To achieve a greater protagonism of women - and of the laity in general - in the life of the Church. This seems to be an objective of the pontificate of Francis, in continuity with the development of the theology of the laity, the cornerstone of the Second Vatican Council, and with the work of his predecessors.
While society is moving towards equality of rights and opportunities, the Pope seems to have opted for a discreet measure: to take small but significant steps that favor the path of facts, beyond theoretical discussions about the role of the baptized or the power of ecclesial government.
A reflection of this has been seen in the last month, with the appointment of several prestigious women scientists as members of the Pontifical Academy of Sciences. A gesture that not only gives visibility to the work of women in science, but also broadens the view of the role of the laity and the contribution they can make to the Church through their professional achievements. Not to mention the recent appointment for the first time of a woman as number two in a dicastery: Alessandra Smerilli in the Dicastery for Human Development.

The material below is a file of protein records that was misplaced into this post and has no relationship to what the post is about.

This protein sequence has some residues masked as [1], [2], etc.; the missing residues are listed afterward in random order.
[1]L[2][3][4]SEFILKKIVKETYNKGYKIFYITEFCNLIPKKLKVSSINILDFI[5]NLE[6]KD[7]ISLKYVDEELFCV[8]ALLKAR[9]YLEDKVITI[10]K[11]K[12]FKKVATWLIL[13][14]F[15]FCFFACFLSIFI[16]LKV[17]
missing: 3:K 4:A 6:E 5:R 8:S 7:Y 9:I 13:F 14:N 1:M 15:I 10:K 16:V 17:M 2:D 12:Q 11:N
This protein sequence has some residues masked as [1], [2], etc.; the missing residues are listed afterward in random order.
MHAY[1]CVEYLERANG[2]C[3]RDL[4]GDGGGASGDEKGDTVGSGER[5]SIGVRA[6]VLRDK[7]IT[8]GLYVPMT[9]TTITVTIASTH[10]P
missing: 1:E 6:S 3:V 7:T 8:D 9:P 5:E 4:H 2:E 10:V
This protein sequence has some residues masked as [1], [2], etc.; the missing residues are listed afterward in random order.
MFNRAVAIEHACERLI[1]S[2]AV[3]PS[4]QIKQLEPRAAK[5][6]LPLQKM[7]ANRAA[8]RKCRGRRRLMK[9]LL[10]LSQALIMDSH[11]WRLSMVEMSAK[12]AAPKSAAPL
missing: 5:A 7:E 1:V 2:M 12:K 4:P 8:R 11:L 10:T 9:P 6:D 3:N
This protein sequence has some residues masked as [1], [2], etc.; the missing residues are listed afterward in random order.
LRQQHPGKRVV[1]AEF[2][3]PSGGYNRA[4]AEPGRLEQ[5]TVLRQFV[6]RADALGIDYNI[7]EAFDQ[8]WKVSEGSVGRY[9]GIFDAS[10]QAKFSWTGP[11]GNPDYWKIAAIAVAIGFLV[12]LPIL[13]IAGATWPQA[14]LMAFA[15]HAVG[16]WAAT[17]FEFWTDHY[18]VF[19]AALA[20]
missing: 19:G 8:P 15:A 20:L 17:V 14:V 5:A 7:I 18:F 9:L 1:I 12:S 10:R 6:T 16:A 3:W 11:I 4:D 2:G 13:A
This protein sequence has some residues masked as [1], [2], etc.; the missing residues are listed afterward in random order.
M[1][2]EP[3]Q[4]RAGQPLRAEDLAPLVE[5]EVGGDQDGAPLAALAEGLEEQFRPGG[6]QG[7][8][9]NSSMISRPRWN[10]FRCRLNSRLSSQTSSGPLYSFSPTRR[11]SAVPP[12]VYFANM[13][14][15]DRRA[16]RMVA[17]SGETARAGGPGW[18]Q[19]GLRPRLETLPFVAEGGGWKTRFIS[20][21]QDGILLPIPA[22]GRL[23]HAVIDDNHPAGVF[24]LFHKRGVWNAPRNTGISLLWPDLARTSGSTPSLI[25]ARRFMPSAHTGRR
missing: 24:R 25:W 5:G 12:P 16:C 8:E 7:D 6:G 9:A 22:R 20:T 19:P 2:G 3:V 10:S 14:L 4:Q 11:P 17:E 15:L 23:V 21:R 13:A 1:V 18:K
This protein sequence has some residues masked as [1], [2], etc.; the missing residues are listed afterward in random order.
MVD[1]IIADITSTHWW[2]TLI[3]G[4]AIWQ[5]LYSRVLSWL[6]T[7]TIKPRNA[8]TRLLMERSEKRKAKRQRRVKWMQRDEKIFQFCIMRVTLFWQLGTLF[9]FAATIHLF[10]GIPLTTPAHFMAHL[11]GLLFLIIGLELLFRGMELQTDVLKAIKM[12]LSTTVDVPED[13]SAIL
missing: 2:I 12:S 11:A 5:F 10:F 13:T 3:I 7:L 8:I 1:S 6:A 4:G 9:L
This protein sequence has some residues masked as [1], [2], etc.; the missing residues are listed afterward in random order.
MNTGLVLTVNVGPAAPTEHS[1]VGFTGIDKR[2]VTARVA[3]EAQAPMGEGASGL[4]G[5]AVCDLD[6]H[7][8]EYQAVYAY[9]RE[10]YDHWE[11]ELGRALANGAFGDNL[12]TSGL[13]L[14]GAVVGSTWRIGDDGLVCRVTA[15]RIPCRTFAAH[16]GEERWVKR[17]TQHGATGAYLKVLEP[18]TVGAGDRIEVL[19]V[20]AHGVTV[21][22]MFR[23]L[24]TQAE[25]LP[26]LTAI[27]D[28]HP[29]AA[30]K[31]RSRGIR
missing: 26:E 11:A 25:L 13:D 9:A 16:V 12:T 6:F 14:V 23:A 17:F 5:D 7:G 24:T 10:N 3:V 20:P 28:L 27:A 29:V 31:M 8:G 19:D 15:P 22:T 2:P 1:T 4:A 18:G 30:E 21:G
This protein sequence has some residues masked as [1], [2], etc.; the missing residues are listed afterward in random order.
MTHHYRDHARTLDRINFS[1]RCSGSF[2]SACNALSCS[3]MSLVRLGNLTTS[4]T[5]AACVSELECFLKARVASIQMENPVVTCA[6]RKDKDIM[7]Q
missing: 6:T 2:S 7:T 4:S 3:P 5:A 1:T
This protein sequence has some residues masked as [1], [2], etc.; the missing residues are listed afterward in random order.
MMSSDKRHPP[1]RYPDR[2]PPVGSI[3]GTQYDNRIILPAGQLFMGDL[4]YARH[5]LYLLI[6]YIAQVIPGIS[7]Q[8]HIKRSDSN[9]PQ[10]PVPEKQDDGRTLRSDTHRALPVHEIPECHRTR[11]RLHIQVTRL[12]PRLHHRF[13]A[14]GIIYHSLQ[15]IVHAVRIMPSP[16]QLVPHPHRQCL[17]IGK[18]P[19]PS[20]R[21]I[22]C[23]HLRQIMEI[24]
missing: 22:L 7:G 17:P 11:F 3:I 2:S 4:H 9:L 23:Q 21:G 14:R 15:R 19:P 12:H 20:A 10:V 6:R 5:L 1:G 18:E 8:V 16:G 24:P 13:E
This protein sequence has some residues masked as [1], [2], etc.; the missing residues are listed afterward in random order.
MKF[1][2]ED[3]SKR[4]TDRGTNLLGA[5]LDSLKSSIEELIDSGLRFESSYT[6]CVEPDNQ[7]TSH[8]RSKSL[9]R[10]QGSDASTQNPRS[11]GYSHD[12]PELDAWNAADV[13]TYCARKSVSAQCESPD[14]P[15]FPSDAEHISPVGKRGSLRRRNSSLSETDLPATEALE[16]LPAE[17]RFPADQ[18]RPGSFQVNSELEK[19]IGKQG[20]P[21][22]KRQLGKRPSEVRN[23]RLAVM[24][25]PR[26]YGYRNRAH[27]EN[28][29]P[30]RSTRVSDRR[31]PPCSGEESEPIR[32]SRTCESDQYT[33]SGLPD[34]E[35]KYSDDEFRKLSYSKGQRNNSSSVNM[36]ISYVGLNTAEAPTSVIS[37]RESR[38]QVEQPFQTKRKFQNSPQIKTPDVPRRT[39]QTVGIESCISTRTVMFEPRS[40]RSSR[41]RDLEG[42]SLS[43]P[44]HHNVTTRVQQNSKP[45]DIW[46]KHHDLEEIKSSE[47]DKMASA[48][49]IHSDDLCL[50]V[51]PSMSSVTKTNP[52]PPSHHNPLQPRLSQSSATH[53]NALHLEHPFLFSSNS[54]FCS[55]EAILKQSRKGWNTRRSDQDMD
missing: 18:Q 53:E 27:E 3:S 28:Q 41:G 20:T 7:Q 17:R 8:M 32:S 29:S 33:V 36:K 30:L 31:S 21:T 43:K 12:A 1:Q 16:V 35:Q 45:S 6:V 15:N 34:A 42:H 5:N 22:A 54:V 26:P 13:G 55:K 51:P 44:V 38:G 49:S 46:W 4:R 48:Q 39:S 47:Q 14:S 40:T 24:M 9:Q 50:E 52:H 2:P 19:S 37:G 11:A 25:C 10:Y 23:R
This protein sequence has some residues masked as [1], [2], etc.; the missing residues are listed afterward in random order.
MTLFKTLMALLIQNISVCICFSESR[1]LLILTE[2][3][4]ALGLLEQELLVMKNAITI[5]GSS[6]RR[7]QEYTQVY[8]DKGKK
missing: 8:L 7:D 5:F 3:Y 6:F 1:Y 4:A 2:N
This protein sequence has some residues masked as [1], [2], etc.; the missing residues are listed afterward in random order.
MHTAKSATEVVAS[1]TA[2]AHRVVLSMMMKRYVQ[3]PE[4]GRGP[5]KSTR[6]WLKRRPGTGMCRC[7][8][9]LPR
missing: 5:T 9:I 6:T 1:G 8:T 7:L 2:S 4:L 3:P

Among the latest appointments are two winners of the Nobel Prize in Chemistry in 2020: the French Emmanuelle Marie Charpentier and the American Jennifer Anne Doudna. The news was preceded by other also recent appointments such as the Canadian Dona Theo Strickland - Nobel Prize in Physics in 2018 for pioneering research in the field of lasers -, the American chemist Susan Solomon, and the Dutch astronomer and chemist Ewine Fleur van Dishoeck. The Pontifical Academy of Social Sciences was joined on August 4 by the South African anthropologist Mpilenhe Pearl Sithole.
All of them are renowned professionals who, beyond their contribution to knowledge, allow the Church to communicate an important message.